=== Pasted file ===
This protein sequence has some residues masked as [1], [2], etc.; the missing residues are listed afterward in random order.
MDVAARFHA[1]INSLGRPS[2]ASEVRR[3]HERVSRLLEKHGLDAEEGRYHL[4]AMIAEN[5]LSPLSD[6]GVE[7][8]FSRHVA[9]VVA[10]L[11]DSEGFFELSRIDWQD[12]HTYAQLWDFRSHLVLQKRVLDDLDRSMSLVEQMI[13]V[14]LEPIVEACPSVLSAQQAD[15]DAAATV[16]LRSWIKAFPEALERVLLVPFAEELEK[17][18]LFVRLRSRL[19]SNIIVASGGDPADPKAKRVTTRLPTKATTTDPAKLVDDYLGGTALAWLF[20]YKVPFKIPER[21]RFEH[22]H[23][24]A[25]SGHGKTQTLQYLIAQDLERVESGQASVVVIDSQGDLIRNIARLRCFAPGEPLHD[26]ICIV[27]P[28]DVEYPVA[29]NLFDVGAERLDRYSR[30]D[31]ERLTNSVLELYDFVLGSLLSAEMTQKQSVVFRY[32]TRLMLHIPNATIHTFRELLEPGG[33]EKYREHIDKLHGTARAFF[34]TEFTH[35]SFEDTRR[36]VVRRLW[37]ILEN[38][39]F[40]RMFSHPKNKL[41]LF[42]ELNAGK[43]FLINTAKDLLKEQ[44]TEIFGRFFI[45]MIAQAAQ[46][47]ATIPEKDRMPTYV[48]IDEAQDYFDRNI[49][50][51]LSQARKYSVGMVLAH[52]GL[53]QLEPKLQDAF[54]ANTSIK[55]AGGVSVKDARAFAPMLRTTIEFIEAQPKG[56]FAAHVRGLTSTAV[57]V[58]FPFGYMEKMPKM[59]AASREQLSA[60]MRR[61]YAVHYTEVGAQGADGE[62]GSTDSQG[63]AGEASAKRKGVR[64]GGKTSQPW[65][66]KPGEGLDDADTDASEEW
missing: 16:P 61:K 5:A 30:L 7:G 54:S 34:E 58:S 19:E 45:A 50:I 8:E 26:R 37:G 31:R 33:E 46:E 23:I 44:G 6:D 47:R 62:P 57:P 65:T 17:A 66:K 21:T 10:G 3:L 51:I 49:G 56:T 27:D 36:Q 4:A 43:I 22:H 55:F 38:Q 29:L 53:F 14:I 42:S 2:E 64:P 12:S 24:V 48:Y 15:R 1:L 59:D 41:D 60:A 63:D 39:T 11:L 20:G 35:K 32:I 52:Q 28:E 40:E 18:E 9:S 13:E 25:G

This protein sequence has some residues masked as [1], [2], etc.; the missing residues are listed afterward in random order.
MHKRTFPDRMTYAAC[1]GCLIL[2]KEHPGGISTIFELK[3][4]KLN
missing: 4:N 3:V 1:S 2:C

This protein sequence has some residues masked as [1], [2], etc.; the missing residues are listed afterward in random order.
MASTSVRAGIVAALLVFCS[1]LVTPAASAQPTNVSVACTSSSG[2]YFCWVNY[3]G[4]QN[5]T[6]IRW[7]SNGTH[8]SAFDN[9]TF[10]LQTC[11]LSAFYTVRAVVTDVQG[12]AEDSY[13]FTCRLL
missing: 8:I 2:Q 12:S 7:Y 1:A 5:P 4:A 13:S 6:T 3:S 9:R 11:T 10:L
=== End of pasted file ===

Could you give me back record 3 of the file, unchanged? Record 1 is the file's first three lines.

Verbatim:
This protein sequence has some residues masked as [1], [2], etc.; the missing residues are listed afterward in random order.
MASTSVRAGIVAALLVFCS[1]LVTPAASAQPTNVSVACTSSSG[2]YFCWVNY[3]G[4]QN[5]T[6]IRW[7]SNGTH[8]SAFDN[9]TF[10]LQTC[11]LSAFYTVRAVVTDVQG[12]AEDSY[13]FTCRLL
missing: 8:I 2:Q 12:S 7:Y 1:A 5:P 4:A 13:S 6:T 3:S 9:R 11:T 10:L